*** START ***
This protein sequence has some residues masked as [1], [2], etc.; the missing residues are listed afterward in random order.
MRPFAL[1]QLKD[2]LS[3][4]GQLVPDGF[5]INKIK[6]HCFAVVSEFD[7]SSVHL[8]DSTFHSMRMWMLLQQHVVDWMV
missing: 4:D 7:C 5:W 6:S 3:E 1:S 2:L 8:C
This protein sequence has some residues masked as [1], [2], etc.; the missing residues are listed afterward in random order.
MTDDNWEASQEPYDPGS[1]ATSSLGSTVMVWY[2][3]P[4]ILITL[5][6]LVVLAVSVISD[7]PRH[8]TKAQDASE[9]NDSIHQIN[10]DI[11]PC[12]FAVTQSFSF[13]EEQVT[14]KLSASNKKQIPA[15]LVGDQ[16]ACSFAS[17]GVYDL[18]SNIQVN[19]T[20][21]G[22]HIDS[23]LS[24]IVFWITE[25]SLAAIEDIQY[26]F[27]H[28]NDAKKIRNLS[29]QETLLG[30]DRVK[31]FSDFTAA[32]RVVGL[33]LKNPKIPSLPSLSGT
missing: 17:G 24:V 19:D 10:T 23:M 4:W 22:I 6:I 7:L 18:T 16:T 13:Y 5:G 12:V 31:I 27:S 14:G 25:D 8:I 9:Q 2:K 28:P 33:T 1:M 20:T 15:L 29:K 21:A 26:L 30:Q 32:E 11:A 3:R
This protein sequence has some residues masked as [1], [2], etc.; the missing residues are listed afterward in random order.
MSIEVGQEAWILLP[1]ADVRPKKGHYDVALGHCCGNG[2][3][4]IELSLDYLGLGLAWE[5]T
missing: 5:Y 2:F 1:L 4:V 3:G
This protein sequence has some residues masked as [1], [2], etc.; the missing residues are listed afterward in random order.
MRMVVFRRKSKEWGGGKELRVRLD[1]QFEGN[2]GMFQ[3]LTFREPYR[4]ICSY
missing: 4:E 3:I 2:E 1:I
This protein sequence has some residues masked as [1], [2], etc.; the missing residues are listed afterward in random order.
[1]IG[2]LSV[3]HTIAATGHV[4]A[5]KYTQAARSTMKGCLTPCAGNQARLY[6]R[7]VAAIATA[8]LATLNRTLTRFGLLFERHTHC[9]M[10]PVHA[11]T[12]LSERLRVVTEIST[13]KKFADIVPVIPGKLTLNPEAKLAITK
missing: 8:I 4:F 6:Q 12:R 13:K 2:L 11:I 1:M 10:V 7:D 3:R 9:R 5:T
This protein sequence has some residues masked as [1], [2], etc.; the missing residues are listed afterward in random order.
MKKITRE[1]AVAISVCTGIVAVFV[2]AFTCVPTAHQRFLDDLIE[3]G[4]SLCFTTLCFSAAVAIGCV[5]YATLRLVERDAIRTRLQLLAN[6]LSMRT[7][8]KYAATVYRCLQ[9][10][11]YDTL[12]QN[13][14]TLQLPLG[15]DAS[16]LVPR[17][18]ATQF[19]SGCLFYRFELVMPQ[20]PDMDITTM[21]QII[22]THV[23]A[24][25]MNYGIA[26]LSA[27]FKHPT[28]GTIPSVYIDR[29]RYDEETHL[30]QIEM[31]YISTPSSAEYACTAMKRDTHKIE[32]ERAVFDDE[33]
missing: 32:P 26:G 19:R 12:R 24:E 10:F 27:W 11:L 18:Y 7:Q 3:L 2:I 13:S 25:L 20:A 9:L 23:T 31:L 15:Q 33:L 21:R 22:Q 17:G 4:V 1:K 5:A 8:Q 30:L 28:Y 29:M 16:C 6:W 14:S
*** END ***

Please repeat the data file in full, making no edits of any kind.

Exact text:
This protein sequence has some residues masked as [1], [2], etc.; the missing residues are listed afterward in random order.
MRPFAL[1]QLKD[2]LS[3][4]GQLVPDGF[5]INKIK[6]HCFAVVSEFD[7]SSVHL[8]DSTFHSMRMWMLLQQHVVDWMV
missing: 4:D 7:C 5:W 6:S 3:E 1:S 2:L 8:C
This protein sequence has some residues masked as [1], [2], etc.; the missing residues are listed afterward in random order.
MTDDNWEASQEPYDPGS[1]ATSSLGSTVMVWY[2][3]P[4]ILITL[5][6]LVVLAVSVISD[7]PRH[8]TKAQDASE[9]NDSIHQIN[10]DI[11]PC[12]FAVTQSFSF[13]EEQVT[14]KLSASNKKQIPA[15]LVGDQ[16]ACSFAS[17]GVYDL[18]SNIQVN[19]T[20][21]G[22]HIDS[23]LS[24]IVFWITE[25]SLAAIEDIQY[26]F[27]H[28]NDAKKIRNLS[29]QETLLG[30]DRVK[31]FSDFTAA[32]RVVGL[33]LKNPKIPSLPSLSGT
missing: 17:G 24:V 19:D 10:T 23:M 4:W 22:I 6:I 7:L 18:T 16:T 13:Y 5:G 12:V 31:I 27:S 14:G 25:D 8:I 9:Q 2:K 28:P 33:T 1:M 20:T 15:L 29:K 21:A 26:L 30:Q 32:E 11:A 3:R
This protein sequence has some residues masked as [1], [2], etc.; the missing residues are listed afterward in random order.
MSIEVGQEAWILLP[1]ADVRPKKGHYDVALGHCCGNG[2][3][4]IELSLDYLGLGLAWE[5]T
missing: 5:Y 2:F 1:L 4:V 3:G
This protein sequence has some residues masked as [1], [2], etc.; the missing residues are listed afterward in random order.
MRMVVFRRKSKEWGGGKELRVRLD[1]QFEGN[2]GMFQ[3]LTFREPYR[4]ICSY
missing: 4:E 3:I 2:E 1:I
This protein sequence has some residues masked as [1], [2], etc.; the missing residues are listed afterward in random order.
[1]IG[2]LSV[3]HTIAATGHV[4]A[5]KYTQAARSTMKGCLTPCAGNQARLY[6]R[7]VAAIATA[8]LATLNRTLTRFGLLFERHTHC[9]M[10]PVHA[11]T[12]LSERLRVVTEIST[13]KKFADIVPVIPGKLTLNPEAKLAITK
missing: 8:I 4:F 6:Q 12:R 13:K 2:L 11:I 1:M 10:V 7:D 3:R 9:R 5:T
This protein sequence has some residues masked as [1], [2], etc.; the missing residues are listed afterward in random order.
MKKITRE[1]AVAISVCTGIVAVFV[2]AFTCVPTAHQRFLDDLIE[3]G[4]SLCFTTLCFSAAVAIGCV[5]YATLRLVERDAIRTRLQLLAN[6]LSMRT[7][8]KYAATVYRCLQ[9][10][11]YDTL[12]QN[13][14]TLQLPLG[15]DAS[16]LVPR[17][18]ATQF[19]SGCLFYRFELVMPQ[20]PDMDITTM[21]QII[22]THV[23]A[24][25]MNYGIA[26]LSA[27]FKHPT[28]GTIPSVYIDR[29]RYDEETHL[30]QIEM[31]YISTPSSAEYACTAMKRDTHKIE[32]ERAVFDDE[33]
missing: 32:P 26:G 19:R 12:R 24:E 10:F 27:W 11:L 18:Y 7:Q 3:L 2:I 13:S 25:L 20:A 9:L 23:T 31:L 15:Q 33:L 21:R 22:Q 17:G 4:V 1:K 5:A 8:Q 30:L 28:Y 29:M 16:C 6:W 14:S